If your push has already been approved you may push at your discretion and call ready for taxi.
If you are required to call for push and start approval: you must contact the controller handling ground/ramp movements, and advise you a ready for push and start.
The controller handling ground/ramp movements shall give you a direction to face, or for your tail to turn towards, and approval to push onto a movement area, or a crowded ramp in heavy-traffic density scenarios.
When you are ready to taxi to the runway for departure: you shall advise the controller handling ground movements that you are ready for taxi instructions, and advise that you have the weather or ATIS information.
Your instructions will include a combination of taxiways, and possibly runway crossings. If you are told to hold short of a runway you shall read these instructions lastly, and include the taxiway you are holding short of the runway.
Your controller will verbally hand you off to local control once nearing or reaching the runway.
Once entering our en-route environment (refer to Overview) at the Cleveland ARTCC you will be issued a set of instructions by one of our center sectors for a variety of descent instructions into your arrival field.
The following are examples of descent clearances into our four main fields:
- DTW: "... Descend Via the FERRL# arrival, the Metro Altimeter 30.01."
- CLE: "... Descend Via the ROKNN# arrival, the Cleveland Altimeter 29.98, Cleveland Landing South."
- PIT: "... Cross CUTTA at and maintain, the Pittsburgh Altimeter 29.97, Pittsburgh Landing West."
- BUF: "... Descend and Maintain 10,000, the Buffalo Altimeter 30.03, Buffalo Landing Runway 23."
Above are several examples of different descent clearances that can be issued by the en-route controllers who have authority of the center sectors.
Both Detroit Metro (DTW)
and Cleveland (CLE)
have RNAV Standard Terminal Arrival Routes (STARs)
that are utilized by pilots for their descents via Optimized Profile Descent (OPD)
that are described in both the chart, and through the Flight Management Computer (FMC)
Aircraft on the OPDs will most likely, if not always
be issued a "...descend via..." clearance which instructs the pilot to follow the defined altitude and speed restrictions until further notice.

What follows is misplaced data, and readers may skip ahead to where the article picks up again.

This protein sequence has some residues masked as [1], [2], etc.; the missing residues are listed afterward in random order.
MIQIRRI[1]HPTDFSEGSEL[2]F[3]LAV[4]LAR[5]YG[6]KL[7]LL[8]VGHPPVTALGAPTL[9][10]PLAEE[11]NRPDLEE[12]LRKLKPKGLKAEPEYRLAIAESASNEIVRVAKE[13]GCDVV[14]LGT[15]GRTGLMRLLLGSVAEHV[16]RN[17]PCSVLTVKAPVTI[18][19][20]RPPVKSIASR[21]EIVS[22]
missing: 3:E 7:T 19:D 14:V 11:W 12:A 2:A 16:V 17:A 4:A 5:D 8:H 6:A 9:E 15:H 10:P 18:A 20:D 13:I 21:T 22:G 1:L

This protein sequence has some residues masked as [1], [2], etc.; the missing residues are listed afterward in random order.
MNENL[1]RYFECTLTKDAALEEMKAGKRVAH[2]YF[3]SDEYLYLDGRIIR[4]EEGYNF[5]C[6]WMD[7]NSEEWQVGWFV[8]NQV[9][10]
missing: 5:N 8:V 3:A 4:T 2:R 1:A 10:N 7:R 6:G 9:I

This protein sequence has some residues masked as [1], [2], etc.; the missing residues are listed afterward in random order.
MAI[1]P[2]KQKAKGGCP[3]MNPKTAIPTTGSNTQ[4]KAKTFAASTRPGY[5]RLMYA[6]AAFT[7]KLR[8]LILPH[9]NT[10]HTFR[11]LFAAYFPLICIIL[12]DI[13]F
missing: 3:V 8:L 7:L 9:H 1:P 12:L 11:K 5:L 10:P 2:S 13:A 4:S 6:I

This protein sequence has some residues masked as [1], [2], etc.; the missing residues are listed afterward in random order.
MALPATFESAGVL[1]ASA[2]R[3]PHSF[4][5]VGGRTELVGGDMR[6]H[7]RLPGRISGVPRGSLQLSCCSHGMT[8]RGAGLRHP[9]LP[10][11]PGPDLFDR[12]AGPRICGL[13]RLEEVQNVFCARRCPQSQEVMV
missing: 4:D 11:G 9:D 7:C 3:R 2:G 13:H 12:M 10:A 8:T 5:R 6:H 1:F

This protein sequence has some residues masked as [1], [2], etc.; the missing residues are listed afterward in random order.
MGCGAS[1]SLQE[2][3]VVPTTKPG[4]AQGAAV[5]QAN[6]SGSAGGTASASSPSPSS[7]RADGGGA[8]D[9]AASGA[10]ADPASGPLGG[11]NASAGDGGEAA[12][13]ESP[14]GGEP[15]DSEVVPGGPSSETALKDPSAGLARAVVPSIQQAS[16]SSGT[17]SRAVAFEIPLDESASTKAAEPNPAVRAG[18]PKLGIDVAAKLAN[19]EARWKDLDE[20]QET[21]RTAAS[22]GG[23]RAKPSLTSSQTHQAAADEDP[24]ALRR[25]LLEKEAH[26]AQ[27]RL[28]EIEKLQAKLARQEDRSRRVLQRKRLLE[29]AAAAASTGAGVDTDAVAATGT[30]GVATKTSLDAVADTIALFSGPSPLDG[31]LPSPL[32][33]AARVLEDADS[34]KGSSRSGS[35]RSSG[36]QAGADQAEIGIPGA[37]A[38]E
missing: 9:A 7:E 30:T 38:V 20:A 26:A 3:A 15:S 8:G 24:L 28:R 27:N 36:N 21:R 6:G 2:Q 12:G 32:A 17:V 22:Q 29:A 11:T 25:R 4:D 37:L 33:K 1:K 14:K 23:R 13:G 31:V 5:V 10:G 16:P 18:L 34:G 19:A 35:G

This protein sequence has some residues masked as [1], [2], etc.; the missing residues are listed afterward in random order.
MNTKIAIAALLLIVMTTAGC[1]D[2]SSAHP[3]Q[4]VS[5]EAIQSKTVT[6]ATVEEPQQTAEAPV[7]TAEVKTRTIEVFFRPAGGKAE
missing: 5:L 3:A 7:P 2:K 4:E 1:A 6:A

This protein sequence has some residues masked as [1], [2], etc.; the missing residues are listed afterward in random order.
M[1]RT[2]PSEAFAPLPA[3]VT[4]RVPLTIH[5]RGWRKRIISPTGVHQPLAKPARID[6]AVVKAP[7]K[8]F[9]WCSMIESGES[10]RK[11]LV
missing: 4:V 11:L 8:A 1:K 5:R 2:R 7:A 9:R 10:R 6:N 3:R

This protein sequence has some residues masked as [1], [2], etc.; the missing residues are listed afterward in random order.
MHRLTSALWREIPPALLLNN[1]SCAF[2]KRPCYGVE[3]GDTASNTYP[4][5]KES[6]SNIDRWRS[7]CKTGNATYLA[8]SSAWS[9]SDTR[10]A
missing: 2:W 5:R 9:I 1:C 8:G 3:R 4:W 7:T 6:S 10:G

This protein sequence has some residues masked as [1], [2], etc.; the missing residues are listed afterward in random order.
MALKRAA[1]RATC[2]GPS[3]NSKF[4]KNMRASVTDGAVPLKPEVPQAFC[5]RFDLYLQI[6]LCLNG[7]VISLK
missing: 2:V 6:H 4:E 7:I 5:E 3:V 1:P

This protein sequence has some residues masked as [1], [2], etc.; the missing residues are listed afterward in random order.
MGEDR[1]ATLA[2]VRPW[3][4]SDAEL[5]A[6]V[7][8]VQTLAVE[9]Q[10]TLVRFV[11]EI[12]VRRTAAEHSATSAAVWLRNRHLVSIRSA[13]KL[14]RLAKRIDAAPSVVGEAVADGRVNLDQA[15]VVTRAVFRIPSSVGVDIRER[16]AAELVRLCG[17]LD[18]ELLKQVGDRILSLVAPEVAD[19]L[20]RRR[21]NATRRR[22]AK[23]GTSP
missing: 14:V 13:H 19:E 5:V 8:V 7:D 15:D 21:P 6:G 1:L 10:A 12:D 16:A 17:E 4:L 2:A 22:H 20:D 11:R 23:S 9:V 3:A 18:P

Aircraft on OPDs may likely be descended while on the RNAV STAR; which cancels the altitude restrictions, and is known as a "hard" altitude as depicted on the chart, but means that you still need to fly the lateral portion of the arrival, but not to descend via the vertical profile.
NOTE: Speed restrictions on STARs are absolutely mandatory unless authorized by ATC.
Aircraft descending into Pittsburgh (PIT)
, Buffalo (BUF)
or several of the other controlled or uncontrolled fields, you will be issued a different variety of other crossing restrictions, hard descents, or step-descents to set you up for your approach.
If you are issued a crossing restriction you must meet the altitude at or before arriving at the fix laterally.
NOTE: You are not cleared to descend until ATC issues a clearance to either "descend via" a STAR, crossing restrictions, or other methods.
Regardless of whether or not you are on a STAR: you will be issued an altimeter for your arrival field, and any other information that is vital to your approach.
Upon entering the TRACON environment, or you are approaching your destination you will be issued an approach to expect.
Below are examples of different types of approaches that may or may not be supported at your destination field.
- Instrument Landing System (ILS) *
- RNAV (GPS/RNP)) *
- Localizer (LOC)
- Visual *
One or more of these examples are available at most controlled fields in the Cleveland ARTCC, and will be assigned upon entering or nearing the approach phase of your flight.
You will be most likely vectored, or depending on your approach's descriptions: cleared to a fix/waypoint, and restrictions to cross the fix/waypoint at a certain altitude to join your approach.
Once you are cleared for an approach you may presume the approach based off the charts, or your FMC's approach description, or based off visual reference per a "Visual Approach".
When nearing the runway you will be given clearance to land, and if required: your distance from traffic arriving on the runway, or advisory of traffic departing the field.
If absolutely required and safety is at risk:
you may be issued a go-around, or missed approach, and you will be issued instructions to climb out of the field, and vectored away from the field, or you will be advised to fly the missed approach procedure as filed for your specific approach which is described on the approach chart.
* These approaches will be utilized more frequently than others, and will be more openly available. Other approaches are available upon request and chart availability.